DiscoverHealth

A burning hot sun hangs in the sky

10,000 degrees Fahrenheit

The surface of the sun is about 10,000 degrees Fahrenheit. Its atmosphere can reach 180,000 Fahrenheit.

Makes that 95-degree South Carolina summer day seem pretty chilly in comparison, doesn’t it? But that glowing mass of incandescent gas that gives us life, light and Vitamin D can also cause heat stroke, sunburn and more.

Read on, and you’ll learn how to protect yourself from heat exhaustion, skin cancer and lime juice burns. You’ll also find out about the hottest days on record in the Upstate.

Heat exhaustion vs. heat stroke

Heat exhaustion develops after spending too much time in the heat, and exercise or working outdoors are more likely to bring it on. Symptoms include a fast heartbeat, excess sweating, extreme tiredness, muscle cramps, headache and weakness.

This summer, the emergency center at Spartanburg Medical Center has seen a number of work-related heat exhaustion and heat stroke cases.

Landscapers, outdoor construction workers, and employees in non-air-conditioned warehouses can be vulnerable, according to Thomas Boyd, MD, emergency medicine medical director for Spartanburg Regional Healthcare System.

“These are the people who are really at risk because they can’t remove themselves from the situation,” Dr. Boyd said.

Also at risk are the elderly … especially if their air conditioning goes out.

“Please check on your elderly neighbors regularly during the summer,” Dr. Boyd said.

Treatment for heat exhaustion includes cooling the body down and replacing lost fluids, electrolytes and salts, preferably by drinking an electrolyte solution, a sports drink or water with two teaspoons of salt added for each eight ounces.

Heat stroke is a life-threatening emergency and requires immediate medical attention. It happens when heat exhaustion is left untreated and the body is overwhelmed.

The best way to avoid heat exhaustion and heat stroke?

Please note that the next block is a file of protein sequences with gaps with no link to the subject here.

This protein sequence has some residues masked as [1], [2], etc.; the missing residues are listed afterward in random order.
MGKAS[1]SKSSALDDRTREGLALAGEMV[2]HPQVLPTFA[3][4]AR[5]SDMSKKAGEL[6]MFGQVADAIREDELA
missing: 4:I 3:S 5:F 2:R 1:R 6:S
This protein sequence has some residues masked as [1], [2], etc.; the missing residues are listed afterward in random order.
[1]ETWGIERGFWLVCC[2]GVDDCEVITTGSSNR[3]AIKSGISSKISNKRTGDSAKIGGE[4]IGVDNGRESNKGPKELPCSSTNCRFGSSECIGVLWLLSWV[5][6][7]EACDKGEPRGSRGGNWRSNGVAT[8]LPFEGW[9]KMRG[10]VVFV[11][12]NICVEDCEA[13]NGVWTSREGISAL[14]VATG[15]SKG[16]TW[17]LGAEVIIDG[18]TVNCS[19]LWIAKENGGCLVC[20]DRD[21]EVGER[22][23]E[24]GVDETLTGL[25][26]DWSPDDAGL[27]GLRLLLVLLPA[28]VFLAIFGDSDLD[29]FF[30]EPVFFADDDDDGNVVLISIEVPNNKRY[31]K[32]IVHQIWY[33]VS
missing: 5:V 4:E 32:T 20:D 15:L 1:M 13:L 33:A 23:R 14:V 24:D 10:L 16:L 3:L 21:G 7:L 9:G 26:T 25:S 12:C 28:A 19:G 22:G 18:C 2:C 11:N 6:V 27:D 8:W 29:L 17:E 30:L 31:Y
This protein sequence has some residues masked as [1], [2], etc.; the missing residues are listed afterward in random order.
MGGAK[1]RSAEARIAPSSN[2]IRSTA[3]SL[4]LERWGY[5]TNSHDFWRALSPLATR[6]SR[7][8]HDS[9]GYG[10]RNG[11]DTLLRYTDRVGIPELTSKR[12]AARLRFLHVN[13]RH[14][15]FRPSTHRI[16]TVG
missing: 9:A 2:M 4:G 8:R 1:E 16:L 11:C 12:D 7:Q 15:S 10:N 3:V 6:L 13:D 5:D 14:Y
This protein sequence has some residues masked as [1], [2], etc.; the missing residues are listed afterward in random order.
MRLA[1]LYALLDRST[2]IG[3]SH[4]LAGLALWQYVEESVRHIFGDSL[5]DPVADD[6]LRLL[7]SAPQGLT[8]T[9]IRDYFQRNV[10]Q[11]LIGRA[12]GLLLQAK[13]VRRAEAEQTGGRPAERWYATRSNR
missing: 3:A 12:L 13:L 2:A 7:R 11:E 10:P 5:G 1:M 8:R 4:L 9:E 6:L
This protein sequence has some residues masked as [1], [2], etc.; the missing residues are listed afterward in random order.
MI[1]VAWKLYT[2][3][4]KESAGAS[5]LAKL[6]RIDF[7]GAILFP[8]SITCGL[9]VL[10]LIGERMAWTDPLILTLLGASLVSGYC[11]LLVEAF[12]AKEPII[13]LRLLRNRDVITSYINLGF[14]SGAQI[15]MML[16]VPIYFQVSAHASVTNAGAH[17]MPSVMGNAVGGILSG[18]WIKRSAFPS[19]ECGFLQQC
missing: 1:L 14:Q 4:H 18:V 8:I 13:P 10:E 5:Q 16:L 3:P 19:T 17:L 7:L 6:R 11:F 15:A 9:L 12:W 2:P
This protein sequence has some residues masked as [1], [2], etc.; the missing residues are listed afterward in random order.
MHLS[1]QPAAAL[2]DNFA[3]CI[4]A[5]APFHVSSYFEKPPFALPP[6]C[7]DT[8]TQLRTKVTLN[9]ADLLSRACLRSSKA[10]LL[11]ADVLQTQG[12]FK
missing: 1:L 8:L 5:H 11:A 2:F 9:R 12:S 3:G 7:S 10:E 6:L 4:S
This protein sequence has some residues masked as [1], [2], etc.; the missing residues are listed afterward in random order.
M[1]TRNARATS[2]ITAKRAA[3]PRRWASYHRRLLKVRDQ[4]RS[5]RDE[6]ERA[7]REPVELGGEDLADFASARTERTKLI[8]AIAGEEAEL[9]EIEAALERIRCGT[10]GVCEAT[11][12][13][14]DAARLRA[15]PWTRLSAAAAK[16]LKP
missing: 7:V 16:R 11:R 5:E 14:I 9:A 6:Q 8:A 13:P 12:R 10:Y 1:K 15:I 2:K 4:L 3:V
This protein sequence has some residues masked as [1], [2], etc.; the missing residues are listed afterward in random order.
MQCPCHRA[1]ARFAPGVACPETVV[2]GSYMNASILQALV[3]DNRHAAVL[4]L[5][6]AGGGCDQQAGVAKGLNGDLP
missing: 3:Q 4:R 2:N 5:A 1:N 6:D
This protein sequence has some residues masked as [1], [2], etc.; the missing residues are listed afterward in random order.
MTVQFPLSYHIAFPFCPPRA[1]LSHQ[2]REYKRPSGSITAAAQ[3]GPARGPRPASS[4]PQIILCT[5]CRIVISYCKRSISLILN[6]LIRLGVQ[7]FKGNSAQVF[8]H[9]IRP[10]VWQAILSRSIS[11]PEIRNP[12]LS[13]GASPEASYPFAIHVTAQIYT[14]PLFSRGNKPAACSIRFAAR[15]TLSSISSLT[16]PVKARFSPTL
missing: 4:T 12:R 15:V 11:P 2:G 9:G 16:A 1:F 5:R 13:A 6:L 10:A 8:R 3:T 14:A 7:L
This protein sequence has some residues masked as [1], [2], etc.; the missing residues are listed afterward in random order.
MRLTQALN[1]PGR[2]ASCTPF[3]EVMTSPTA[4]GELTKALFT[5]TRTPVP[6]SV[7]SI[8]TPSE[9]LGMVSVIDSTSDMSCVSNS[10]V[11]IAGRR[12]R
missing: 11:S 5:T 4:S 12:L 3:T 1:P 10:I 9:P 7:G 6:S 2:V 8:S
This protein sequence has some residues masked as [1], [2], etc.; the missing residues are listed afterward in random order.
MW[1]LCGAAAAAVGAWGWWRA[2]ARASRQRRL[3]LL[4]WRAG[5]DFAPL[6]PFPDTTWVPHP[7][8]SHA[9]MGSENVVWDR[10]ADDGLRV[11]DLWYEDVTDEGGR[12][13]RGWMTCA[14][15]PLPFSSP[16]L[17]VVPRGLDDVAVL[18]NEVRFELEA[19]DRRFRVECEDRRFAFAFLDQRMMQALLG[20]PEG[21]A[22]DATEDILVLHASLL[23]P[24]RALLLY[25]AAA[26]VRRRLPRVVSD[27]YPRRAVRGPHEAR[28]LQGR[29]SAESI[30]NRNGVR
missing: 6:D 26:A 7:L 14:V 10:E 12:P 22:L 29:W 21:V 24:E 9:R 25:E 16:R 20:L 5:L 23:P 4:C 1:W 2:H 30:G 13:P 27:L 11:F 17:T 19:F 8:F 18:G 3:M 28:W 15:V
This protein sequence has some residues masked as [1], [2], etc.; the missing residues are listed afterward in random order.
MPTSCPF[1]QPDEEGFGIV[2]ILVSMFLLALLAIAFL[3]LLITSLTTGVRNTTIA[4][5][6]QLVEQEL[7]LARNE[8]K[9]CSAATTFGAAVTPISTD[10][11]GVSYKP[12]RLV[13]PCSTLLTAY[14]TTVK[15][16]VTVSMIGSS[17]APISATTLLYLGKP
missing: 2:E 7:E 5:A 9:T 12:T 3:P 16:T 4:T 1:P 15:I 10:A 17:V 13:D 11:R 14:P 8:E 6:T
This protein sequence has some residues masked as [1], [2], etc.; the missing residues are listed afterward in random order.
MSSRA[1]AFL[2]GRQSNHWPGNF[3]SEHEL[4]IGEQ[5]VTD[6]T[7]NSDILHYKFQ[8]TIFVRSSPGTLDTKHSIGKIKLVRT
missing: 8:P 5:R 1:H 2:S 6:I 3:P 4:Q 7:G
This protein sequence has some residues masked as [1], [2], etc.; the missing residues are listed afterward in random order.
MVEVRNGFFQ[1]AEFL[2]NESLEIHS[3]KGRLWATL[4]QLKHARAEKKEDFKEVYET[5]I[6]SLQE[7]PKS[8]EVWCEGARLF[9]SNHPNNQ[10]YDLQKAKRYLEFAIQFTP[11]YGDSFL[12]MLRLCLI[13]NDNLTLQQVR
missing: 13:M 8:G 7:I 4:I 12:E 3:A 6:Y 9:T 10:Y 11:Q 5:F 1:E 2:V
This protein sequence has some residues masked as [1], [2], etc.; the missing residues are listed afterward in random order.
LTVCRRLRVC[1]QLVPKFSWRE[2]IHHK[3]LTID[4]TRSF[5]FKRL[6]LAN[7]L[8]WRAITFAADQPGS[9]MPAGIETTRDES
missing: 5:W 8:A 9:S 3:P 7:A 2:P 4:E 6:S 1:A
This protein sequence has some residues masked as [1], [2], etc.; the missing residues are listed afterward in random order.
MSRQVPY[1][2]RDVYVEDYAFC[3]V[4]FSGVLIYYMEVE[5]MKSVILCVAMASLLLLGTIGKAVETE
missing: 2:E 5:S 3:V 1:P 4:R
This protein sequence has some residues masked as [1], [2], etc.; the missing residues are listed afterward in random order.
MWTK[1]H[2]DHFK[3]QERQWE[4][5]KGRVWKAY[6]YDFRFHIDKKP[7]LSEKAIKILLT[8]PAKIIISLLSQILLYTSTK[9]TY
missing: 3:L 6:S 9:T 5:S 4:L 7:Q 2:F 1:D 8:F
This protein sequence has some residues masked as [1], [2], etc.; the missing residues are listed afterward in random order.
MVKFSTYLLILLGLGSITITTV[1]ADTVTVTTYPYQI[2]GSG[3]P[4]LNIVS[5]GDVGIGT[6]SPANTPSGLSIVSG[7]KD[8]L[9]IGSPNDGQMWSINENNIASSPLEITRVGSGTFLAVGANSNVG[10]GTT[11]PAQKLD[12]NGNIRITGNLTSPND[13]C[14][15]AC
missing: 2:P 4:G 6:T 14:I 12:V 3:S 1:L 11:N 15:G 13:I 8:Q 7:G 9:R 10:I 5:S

• Work or exercise outside in the early mornings or late evenings when it’s cooler.
  • Stay hydrated – drink plenty of water!
  • Wear light, loose-fitting clothing.
  • Get out of the heat when you feel flushed, stop sweating or get dry mouth.
  • Avoid caffeine, which dehydrates the body.

Sunburns and skin cancer

Got to get that perfect tan? It’s not worth it, according to Rob McDonald, MD, of Immediate Care Center – Pelham.

Sunburns can lead to skin poisoning and skin cancer. Prevention is crucial, even for young people. An ounce of sunscreen is all it takes to cover the body.

“Melanoma, which is the skin cancer that kills you, might be related to really bad sunburns when we’re young,” Dr. McDonald said.

One in five Americans will develop skin cancer in their lifetime, according to the American Academy of Dermatology. Approximately 9,500 people in the U.S. are diagnosed daily.

Sunscreen and wearing long-sleeve, light-weight clothing in the sun can go a long way to protecting your skin.

“I have seen some women in their 60s and 70s who have the most beautiful skin,” Dr. McDonald said. “You find out they never did any suntanning.”

Want to avoid skin cancer? Try these steps.

  • Skip the burn. Your risk for melanoma doubles if you have five or more sunburns at any point in your life.
  • Do not tan or use UV tanning booths. Tanning booths increase your risk of skin cancer, and also contribute to wrinkles and age spots.
  • Cover up with clothing, including a broad-brimmed hat and UV-blocking sunglasses. Clothing can be your most effective form of sun protection.
  • Use a broad-spectrum sunscreen with a Sun Protection Factor (SPF) of 30 or higher every 30 minutes.
  • Examine your skin head-to-toe every month. If you notice any change in an existing mole or discover a new one that looks suspicious, see a physician immediately.
  • Consider genetic components. Those with fair skin, red or blond hair, a family history, or green or blue eyes are at a higher risk.

So, just how bright are you?

Get it? Sun puns aside, here are a few facts and quizzes to brighten your day.

  • South Carolina’s maximum recorded temperature is 113 degrees Fahrenheit, recorded June 29, 2012, at USC in Columbia.
  • The hottest day on record for:
    • Greenville County – Aug. 10, 2007 – 105 degrees Fahrenheit
    • Spartanburg County – July 20, 1986 – 106 degrees Fahrenheit
    • Cherokee County – Aug. 21, 1983 – 106 degrees Fahrenheit
    • Union County – Sept. 4, 1925 – 110 degrees Fahrenheit
  • Did you know that lime juice and sunshine could equal a pretty serious burn? It’s a condition called phytophotodermatitis and is often mistaken for poison ivy, poison oak, sunburn and hives.
  • You’re most at risk from the sun between 10 a.m. and 4 p.m. Learn more: Take this Summer Sun Exposure Quiz.
  • Do you know how to protect yourself from heat stroke? Take the heat stroke quiz and find out.
  • And while you’re at it, take a health evaluation at HealthyHappensTogether.com.